A hardware-in-the-loop rig for hardwareagnostic simulation of digital twins: The development of a hardware-in-the-loop rig for an autonomous electric race car of Chalmers formula student driverless
Examensarbete på kandidatnivå
Ali Doosti, Alan
Modern cars require a lot of resources to develop, and future fully autonomous cars will likely add further complexity. In order to limit the resources spent on development and testing with a real car on a real track, a technique called hardware-in- the-loop (HIL) can be used. This means testing new hardware and software on a separate build consisting of the same hardware as in a real car together with digital representations of hardware components not physically present, a digital twin. Chalmers formula student driverless (CFSD) is a project where master students from Chalmers University of Technology build their own autonomous race car and they could benefit from the concept of HIL for the same reasons that the industry does. By accessing the database of CFSD and getting involved in their project, while taking ethics into account, it should be possible for a group of bachelor students to provide them with a rig utilising the concept of HIL. This goal was not fully reached in the time scope of the bachelor thesis described in the report. Nevertheless, a foundation to build upon has been created, as well as hardware working as intended and successfully using the same software as the car.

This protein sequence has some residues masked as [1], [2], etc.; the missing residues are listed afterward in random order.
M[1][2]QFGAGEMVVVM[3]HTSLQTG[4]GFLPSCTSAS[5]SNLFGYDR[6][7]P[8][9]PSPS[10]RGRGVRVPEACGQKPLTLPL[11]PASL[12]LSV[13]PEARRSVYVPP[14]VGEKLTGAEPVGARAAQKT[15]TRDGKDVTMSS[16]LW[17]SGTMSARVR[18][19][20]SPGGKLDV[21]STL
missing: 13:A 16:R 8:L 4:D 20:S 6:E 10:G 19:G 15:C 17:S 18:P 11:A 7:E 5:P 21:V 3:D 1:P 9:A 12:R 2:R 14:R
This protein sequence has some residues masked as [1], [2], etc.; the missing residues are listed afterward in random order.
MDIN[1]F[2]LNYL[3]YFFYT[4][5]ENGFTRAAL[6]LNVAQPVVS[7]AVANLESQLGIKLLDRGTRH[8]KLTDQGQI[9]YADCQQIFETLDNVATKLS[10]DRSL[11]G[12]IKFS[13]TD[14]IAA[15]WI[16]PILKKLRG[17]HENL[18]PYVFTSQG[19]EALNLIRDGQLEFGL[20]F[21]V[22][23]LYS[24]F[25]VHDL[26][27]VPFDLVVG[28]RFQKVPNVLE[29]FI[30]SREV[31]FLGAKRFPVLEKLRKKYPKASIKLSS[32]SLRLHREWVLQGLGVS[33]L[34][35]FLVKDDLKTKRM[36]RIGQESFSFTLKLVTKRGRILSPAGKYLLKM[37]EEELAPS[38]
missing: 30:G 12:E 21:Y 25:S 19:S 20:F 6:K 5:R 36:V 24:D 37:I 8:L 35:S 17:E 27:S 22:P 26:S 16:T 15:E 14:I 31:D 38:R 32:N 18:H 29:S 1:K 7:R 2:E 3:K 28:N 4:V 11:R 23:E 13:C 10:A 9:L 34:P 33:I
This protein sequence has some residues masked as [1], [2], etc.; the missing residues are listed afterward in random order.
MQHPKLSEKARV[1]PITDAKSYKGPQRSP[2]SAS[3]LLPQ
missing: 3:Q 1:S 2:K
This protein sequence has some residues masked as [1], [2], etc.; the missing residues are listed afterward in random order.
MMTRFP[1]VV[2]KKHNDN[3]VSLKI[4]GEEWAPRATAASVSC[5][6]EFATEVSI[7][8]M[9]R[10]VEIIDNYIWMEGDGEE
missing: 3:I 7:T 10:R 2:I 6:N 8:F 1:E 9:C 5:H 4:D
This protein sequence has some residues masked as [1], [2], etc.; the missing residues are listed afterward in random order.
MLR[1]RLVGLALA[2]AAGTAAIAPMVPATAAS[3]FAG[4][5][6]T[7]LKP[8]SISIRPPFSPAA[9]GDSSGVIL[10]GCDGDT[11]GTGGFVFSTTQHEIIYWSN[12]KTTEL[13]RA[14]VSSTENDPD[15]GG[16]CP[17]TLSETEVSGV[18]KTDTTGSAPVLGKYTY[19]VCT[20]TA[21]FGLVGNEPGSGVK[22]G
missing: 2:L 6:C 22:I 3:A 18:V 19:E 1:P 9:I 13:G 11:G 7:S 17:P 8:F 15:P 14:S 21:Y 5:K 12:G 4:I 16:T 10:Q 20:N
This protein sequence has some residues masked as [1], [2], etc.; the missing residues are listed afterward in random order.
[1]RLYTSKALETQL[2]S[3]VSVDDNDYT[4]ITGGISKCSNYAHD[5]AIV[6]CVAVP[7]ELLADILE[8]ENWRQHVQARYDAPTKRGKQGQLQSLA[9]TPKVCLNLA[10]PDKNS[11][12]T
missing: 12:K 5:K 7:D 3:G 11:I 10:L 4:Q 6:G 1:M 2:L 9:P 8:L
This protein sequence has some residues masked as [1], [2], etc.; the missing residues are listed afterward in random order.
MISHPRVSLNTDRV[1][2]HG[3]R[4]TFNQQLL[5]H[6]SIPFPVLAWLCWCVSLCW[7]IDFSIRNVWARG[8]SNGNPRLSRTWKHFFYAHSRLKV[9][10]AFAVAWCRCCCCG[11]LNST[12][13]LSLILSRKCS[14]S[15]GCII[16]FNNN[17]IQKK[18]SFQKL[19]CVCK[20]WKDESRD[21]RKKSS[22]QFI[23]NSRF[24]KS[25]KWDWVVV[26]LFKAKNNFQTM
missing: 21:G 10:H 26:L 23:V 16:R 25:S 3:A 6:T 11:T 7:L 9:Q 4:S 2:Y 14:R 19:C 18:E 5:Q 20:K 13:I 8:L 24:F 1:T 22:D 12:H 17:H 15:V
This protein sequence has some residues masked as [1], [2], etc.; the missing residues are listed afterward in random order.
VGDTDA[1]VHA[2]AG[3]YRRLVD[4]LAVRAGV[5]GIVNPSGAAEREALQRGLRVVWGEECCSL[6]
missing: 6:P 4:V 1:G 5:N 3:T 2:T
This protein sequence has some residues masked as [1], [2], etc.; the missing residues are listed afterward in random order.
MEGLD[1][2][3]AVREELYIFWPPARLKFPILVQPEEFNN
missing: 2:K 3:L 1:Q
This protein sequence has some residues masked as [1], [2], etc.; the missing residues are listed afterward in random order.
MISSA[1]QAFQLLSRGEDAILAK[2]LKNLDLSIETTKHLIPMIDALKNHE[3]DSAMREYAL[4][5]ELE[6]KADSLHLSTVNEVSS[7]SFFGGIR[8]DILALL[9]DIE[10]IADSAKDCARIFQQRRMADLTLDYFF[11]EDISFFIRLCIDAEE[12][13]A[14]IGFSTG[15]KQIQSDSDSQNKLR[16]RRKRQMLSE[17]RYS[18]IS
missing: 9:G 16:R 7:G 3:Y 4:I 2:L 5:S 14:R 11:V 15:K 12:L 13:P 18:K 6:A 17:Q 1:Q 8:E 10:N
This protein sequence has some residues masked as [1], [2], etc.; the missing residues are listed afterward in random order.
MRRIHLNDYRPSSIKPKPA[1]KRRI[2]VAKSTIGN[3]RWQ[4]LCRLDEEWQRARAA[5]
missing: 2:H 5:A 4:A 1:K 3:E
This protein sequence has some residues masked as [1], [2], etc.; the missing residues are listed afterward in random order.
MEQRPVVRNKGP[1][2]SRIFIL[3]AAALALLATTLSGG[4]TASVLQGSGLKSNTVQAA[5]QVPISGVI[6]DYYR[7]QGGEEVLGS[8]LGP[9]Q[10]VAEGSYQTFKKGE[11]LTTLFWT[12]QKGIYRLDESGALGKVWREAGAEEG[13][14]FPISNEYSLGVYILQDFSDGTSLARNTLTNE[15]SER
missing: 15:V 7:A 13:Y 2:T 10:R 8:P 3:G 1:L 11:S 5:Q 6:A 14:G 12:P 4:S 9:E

HIL , hardware-in-the-loop , CFSD , Chalmers formula student driverless , digital twin , autonomous race car , bachelor thesis